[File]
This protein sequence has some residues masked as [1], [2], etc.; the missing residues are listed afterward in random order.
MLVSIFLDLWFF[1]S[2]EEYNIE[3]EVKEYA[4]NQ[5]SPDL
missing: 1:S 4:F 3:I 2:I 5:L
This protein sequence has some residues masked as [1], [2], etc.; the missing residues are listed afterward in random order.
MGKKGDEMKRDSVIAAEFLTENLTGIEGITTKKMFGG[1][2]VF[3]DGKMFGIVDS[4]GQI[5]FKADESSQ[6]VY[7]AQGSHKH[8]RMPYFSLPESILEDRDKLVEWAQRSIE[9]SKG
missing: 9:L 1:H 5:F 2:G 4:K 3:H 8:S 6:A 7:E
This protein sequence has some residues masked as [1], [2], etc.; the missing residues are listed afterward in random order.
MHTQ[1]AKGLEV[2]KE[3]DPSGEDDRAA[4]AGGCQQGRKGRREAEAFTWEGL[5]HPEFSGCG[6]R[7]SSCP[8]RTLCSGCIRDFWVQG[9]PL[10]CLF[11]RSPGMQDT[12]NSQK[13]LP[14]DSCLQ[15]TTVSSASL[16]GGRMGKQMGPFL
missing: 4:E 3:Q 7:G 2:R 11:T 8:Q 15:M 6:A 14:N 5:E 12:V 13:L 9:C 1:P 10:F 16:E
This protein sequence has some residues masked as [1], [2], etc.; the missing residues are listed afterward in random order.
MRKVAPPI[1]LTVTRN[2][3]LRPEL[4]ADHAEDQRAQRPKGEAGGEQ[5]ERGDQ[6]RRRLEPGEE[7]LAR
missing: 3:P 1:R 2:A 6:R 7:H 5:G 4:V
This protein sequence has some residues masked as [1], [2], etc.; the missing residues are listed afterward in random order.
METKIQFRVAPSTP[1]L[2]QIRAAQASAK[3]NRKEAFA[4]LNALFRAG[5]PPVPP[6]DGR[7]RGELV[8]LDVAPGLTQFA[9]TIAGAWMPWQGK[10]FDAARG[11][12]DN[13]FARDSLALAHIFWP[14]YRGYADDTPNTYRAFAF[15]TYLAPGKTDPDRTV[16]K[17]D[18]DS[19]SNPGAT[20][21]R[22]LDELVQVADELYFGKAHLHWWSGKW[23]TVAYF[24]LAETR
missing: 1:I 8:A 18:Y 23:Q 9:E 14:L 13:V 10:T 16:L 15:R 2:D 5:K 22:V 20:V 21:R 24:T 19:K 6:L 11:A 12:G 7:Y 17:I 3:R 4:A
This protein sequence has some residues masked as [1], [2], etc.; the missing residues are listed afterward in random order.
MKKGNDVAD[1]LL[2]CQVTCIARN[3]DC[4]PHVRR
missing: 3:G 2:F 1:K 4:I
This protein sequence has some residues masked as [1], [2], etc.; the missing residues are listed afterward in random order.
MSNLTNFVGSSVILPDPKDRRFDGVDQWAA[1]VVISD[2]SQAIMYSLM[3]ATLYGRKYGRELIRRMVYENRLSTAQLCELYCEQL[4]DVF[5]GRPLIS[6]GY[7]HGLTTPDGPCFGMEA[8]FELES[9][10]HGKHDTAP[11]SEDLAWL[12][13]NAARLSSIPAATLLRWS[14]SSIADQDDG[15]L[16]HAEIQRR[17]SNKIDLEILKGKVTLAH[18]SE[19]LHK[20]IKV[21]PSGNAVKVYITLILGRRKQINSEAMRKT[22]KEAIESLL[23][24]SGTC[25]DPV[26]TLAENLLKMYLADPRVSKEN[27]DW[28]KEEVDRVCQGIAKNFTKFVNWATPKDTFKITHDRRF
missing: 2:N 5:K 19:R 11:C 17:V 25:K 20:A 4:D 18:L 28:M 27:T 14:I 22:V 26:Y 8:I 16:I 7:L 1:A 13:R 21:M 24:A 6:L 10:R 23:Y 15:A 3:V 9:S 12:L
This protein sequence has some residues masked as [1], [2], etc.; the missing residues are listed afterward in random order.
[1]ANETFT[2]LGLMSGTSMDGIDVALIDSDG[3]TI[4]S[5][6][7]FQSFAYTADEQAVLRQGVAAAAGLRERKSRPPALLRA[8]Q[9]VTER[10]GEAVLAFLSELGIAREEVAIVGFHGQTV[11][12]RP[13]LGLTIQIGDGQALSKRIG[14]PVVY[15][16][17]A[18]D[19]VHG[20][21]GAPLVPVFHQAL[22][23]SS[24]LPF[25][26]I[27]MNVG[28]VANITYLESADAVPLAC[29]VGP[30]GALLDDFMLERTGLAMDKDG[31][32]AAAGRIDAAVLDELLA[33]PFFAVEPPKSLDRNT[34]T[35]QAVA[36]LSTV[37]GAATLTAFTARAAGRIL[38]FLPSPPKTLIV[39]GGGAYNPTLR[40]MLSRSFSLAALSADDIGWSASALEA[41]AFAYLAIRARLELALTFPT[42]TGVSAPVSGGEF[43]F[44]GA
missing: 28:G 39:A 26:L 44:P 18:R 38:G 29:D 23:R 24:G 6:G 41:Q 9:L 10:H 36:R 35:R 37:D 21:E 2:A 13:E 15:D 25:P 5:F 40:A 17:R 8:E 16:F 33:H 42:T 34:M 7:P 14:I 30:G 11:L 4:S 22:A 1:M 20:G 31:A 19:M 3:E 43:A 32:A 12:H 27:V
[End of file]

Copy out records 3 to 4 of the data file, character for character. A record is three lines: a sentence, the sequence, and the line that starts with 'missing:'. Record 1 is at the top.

This protein sequence has some residues masked as [1], [2], etc.; the missing residues are listed afterward in random order.
MHTQ[1]AKGLEV[2]KE[3]DPSGEDDRAA[4]AGGCQQGRKGRREAEAFTWEGL[5]HPEFSGCG[6]R[7]SSCP[8]RTLCSGCIRDFWVQG[9]PL[10]CLF[11]RSPGMQDT[12]NSQK[13]LP[14]DSCLQ[15]TTVSSASL[16]GGRMGKQMGPFL
missing: 4:E 3:Q 7:G 2:R 11:T 8:Q 15:M 6:A 14:N 5:E 12:V 13:L 9:C 1:P 10:F 16:E
This protein sequence has some residues masked as [1], [2], etc.; the missing residues are listed afterward in random order.
MRKVAPPI[1]LTVTRN[2][3]LRPEL[4]ADHAEDQRAQRPKGEAGGEQ[5]ERGDQ[6]RRRLEPGEE[7]LAR
missing: 3:P 1:R 2:A 6:R 7:H 5:G 4:V